Now ahead of elections, Thailand’s prime minister ordered the dissolution of the nation’s parliament. Chan-o-sha-tuk, this expected step as his government heads into the last week of its four-year term. Soon after the dissolution, the decree would require approval of Thailand’s monarch and would take effect once published in the Royal Gazette.
Although, an election must take place at least 45 to 60 days after the dissolution. The election commission initially scheduled polling for May 7th, but a final date will be confirmed later on. Chan-o-sha is betting on the return of millions of tourists and billions of dollars in stimulus programs in a hope that will help boost Southeast Asia’s second-largest economy and his election prospects.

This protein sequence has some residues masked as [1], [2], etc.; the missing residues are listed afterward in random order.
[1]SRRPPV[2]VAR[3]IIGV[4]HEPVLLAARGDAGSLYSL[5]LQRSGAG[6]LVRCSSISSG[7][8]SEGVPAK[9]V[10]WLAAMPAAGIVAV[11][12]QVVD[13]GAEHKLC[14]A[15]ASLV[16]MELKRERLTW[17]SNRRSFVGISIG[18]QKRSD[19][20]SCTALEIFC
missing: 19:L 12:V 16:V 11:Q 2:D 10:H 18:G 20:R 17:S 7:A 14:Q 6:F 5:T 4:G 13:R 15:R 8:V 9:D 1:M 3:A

However, he has to grapple with water discontent arising from living costs remaining elevated, even though inflation weakened to a 13-month low last month. Chan-o-sha, a retired general who has been in charge since leading a coup against the government of Yingluck Chinawat in 2014, will run under the new United Thai Nation Party and will be up against the few Thai parties Pitok Dhan Chinawatra.